Climate fund after 30 years

Published : 23 Nov 2022 08:38 PM

One of the key requests from the world’s developing nations was finally agreed upon after 30 years and 40 hours beyond the deadline of COP27.

As the curtains fell on the 27th Climate Conference (COP-27) on 20th November, a breakthrough agreement on a new Loss and Damage fund was agreed upon.

COP27 is unique in that it was the first time global negotiators discussed the issue of financing loss and damage due to the climate crisis in 28 years since the adoption of the UN climate convention. This International event on a small resort town on the Red Sea coast with close to 50,000 participants stands as one of the best opportunities for the world to take action to combat climate change amid economic turmoil across the globe.  

This ambitious initiative is crucial to help impoverished countries struggling with the effects of climate change, being the likes of natural calamities, according to UN officials and delegates. It was also seen as a positively bold and ultimately necessary way to move forward by many economists worldwide. The pact was reached through tense negotiations that continued for 40 hours exceeding the deadline, followed by a plenary session where the final text was released and gaveled. The fund for loss and damage, for use in supporting the societal and physical infrastructure of nations devastated by catastrophic weather disasters, has been agreed upon by over 200 countries which could be established within the following year.

In the words of UN Climate Change Executive Secretary Simon Stiell, “This outcome moves us forward. We have determined a way forward on a decades-long conversation on funding for loss and damage – deliberating over how we address the impacts on communities whose lives and livelihoods have been ruined by the very worst impacts of climate change.”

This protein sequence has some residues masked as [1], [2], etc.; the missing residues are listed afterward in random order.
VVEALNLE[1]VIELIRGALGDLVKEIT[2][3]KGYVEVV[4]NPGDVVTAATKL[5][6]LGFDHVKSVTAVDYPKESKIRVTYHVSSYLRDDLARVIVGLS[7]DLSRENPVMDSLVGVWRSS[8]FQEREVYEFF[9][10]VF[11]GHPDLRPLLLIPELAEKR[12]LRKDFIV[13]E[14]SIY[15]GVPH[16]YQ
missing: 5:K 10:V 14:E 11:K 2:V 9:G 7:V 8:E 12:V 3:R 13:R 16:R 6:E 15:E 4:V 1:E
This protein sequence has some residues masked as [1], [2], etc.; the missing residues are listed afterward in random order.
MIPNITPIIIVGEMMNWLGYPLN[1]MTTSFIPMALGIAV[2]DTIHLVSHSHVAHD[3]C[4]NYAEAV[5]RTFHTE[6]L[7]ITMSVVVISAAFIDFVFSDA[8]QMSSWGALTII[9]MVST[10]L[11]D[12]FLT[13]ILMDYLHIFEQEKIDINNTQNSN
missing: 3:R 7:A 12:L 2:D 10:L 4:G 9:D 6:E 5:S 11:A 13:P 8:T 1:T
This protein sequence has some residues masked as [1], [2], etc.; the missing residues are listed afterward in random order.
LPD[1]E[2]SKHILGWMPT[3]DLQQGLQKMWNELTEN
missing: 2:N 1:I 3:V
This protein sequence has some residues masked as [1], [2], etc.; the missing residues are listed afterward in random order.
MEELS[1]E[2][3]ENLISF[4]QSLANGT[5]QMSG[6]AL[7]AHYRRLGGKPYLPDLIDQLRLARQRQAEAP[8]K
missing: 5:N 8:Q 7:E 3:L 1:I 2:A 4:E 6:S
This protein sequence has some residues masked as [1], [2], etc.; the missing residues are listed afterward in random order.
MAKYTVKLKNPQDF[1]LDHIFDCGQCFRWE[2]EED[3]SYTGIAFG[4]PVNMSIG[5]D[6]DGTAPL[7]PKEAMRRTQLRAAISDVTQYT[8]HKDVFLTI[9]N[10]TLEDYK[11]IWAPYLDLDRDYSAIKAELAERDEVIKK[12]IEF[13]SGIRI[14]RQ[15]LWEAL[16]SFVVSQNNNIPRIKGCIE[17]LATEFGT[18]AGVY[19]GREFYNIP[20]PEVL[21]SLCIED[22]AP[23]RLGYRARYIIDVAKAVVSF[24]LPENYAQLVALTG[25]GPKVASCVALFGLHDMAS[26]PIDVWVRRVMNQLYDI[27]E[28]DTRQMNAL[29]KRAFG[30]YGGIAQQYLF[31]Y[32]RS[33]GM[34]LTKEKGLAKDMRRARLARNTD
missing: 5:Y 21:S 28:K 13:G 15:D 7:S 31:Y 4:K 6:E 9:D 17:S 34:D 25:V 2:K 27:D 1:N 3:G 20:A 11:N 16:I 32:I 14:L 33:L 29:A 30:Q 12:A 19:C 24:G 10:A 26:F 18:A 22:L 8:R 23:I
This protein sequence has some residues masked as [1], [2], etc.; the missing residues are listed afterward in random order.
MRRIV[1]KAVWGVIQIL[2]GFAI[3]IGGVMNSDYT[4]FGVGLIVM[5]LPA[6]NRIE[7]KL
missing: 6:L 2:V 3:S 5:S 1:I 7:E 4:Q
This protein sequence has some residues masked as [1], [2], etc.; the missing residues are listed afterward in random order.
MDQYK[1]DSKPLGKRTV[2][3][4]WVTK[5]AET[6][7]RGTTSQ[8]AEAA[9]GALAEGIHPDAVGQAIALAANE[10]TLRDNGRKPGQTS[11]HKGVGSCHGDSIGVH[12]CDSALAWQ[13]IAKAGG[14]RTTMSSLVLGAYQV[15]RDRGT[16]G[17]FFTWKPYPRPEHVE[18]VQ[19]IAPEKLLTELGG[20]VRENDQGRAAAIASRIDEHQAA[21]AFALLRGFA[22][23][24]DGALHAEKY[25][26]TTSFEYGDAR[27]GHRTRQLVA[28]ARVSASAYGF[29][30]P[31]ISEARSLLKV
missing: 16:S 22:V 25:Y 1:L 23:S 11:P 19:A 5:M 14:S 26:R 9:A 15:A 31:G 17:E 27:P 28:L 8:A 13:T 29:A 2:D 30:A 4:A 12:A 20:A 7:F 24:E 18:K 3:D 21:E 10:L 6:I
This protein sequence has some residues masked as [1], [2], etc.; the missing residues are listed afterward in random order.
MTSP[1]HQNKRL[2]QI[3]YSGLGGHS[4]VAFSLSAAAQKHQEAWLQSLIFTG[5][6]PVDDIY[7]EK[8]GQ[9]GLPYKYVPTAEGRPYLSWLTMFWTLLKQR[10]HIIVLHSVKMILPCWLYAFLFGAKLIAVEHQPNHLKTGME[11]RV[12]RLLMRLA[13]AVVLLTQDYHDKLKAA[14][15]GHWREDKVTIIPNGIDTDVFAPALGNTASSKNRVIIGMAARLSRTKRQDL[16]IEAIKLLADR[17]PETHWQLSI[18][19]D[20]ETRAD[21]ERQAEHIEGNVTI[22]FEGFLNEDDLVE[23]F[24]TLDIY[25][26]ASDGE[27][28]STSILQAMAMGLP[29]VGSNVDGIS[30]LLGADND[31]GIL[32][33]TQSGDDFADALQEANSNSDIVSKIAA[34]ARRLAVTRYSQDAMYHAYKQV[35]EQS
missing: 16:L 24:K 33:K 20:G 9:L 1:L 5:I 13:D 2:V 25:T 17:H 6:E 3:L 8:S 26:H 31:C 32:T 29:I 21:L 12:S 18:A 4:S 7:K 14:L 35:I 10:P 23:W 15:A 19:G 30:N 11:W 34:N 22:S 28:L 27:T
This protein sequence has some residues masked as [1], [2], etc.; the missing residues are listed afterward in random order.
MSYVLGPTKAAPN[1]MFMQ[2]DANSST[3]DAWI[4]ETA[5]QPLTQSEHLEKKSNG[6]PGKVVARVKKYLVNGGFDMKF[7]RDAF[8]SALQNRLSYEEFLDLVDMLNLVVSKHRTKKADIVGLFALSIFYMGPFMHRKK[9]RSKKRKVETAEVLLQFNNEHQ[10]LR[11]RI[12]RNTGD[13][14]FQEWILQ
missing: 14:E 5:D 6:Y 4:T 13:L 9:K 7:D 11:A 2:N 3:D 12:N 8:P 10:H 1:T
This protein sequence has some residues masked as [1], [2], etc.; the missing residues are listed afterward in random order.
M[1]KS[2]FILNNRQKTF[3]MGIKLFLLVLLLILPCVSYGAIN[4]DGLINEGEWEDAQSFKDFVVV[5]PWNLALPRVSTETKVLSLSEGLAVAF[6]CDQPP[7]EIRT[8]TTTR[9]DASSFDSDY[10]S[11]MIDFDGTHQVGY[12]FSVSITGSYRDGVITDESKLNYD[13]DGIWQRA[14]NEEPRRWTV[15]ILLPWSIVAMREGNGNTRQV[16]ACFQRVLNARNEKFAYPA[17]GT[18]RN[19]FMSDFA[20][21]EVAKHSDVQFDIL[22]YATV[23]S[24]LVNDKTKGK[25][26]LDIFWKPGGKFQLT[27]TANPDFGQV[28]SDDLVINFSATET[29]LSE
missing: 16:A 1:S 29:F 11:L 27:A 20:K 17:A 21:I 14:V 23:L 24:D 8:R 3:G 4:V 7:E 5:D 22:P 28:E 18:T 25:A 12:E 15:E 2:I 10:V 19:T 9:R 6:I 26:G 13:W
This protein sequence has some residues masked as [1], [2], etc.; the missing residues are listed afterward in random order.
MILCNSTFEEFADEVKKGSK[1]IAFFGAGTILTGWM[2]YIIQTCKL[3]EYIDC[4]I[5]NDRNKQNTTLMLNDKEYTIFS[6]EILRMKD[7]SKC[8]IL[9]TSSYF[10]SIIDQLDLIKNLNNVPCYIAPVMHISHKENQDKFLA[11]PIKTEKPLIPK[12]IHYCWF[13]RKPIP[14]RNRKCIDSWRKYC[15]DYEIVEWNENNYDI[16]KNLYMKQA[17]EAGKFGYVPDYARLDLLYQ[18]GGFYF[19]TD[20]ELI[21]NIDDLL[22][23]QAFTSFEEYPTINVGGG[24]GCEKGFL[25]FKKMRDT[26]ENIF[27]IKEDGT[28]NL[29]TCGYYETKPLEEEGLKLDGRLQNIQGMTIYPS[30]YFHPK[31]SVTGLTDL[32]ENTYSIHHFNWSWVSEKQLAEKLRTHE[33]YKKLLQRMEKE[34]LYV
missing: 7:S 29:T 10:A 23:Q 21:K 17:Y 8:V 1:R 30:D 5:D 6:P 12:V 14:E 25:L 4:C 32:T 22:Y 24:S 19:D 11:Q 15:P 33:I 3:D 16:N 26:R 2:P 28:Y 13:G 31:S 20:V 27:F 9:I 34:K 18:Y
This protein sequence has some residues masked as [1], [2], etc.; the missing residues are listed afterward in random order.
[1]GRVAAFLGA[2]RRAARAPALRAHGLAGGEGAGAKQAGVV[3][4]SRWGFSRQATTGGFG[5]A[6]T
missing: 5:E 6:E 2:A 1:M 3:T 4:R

The summit began with an aim to raise finance and meet the agreed-upon financial commitments. Hereafter, negotiations on other aspects of climate change, such as adaptation and mitigation, dominated the first week of the summit apart from the loss and damage. However, diplomats from across the globe were tight-lipped on the progress. So far, some rich nations have sought to avoid dialogues on the qualifications of climate finance and how it is reported and assessed.

Some nations made big statements and impacts, like the approval of the US on the Loss and Damage Fund. In addition, The German foreign minister stated that several significant polluters and oil producers have blocked long-overdue actions on mitigation and the phase-out of fossil fuels. The EU also played its part by conveying its main goal during the negotiations to guarantee that these nations – including China, Russia, Saudi Arabia and other Gulf nations – were considered potential contributors.

Nevertheless, many aspects were still left to be desired after the conference. Some crucial points were yet to be resolved, presumably delayed until the next summit. Among them were the outlines of the Loss and Damage Fund with questions such as how much money would be put in, by whom, and on what basis are yet to be settled. Although many are speculating about COP27 that it was a failure, as many oil-producing nations and high polluters reduced and withdrew crucial agreements on greenhouse emissions and the phase-out of fossil fuels. Moreover, many experts stressed that this conference’s triumphs paled compared to potential promise.

 Climate talks like this and advances in climate finance call into question the ability of annual summits to make any progress on climate action beyond setting targets that ultimately depend on financial flows from rich to poor countries. Nonetheless, the full effects of the summit are yet to be seen, especially in the long term. That being said, the international community is urged by the world to guarantee the proper set-up of the fund within the next year with strict guidelines for carbon emissions.